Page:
Re: C++ & Templates was Re: Question about programming techniques

Miles Egan <> writes:

> I suppose this really isn't the place for this discussion, but I just have
> to say that all of my experiences with the STL have been extremely
> positive.  I've gotten a lot of mileage out of the vector, list and queue
> classes, and the map class is EXTREMELY handy.  Performance hasn't been an
> issue at all and I haven't observed any serious code bloat ( this is with
> Visual C++, unfortunately, maybe things are different with gcc ).

This is because you haven't looked in the right place. is a
shared library, right? Well... Try to compile STL into a shared lib.
Problematic, isn't it?

> Constructors and references can be a little bit confusing, I'll agree, but
> you're going to have to initialize your data sometime.  Why not let the
> computer do it for you?  That's the kind of thing computers excel at.  It
> may take a bit of work to get it right in the first place, but once you
> do, it's all automatic.

I am not at all confused by constructors or destructors. In fact,
their effect is perfectly clean to me:

1) each block with constructor/destructor pair requires safe stack
unwind when you leave it. This means that each function call /and/
each entry into the block with constructors requires an equivalent of
unwind-protect around it (unwind-protect means: trap all the errors
that occur in this block, run the 'cleanup' code and rethrow the
error). Now when you compile, say, ACE toolkit with exception
handling, you get 1.3 MB library. Without, you get 1 MB. And exception
handling is VERY useful - and generally implementable with a simple
stack pointer bump in any language with automatic memory managent.

2) C++-style stack unwinds also prevent tail-call optimization. This
means that programmers that like recursion (such as myself) may meet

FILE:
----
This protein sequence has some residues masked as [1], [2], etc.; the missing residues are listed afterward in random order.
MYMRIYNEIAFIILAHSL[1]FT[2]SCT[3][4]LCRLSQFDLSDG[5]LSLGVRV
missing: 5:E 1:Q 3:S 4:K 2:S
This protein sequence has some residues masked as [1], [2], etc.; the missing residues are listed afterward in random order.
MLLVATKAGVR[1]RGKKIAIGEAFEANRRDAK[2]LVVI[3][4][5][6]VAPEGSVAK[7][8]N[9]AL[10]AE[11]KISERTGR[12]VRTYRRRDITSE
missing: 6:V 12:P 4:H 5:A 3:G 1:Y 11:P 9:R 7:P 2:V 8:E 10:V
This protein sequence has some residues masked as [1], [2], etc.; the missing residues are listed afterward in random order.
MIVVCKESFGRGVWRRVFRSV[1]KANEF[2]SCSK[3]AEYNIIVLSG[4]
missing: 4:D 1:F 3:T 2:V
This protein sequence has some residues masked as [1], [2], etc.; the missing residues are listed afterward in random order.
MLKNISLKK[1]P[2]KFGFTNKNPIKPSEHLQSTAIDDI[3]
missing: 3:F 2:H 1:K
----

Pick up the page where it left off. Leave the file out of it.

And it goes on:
some nasty surprises.

Constructors are undoubtedly useful, but not in the way C++ does them.
Specifically, tying them to the program blocks, and silently adding
cleanup code, makes c++ inferior to pretty much any *real* OO

On another note, I implemented a modified version of Paul Wilson's
garbage collector into my own general-purpose container lib (with
mixed-type containers, thankyouverymuch). It proved a
nightmare. First, inheritance in C++ is implementented *badly* and may
cause vtable pointers to end up in all the wrong places when you cast
things around. dynamic_cast<> wasn't helpful - there just isn't a way
to point to an object of a completely unknown class in such a way that
you can be assured that pointer looks into a meaningful type
information. Secondly, much worse, it turned out that C++, in its HUGE
list of features, somehow neglected to implement a way to determine
any type information on the object except by doing a virtual method
call - you can't even put class-dependant attributes into a vtable
(this would've been trivial to implement) - much less do ObjC style
queries (ObjC can give you complete list of properties and methods,
along with their type info - you can have distributed ObjC objects
without ever worrying about IDL).

I also find it worrysome that nobody remembered to notice that C++
name mingling means a huge bother when you try to use C++ libs in
anything non-C++. Can you call C++ functions from FORTRAN... without
writing one glue function per exported function whose sole purpose is
to unbreak the namespace?

I refuse to use .sig

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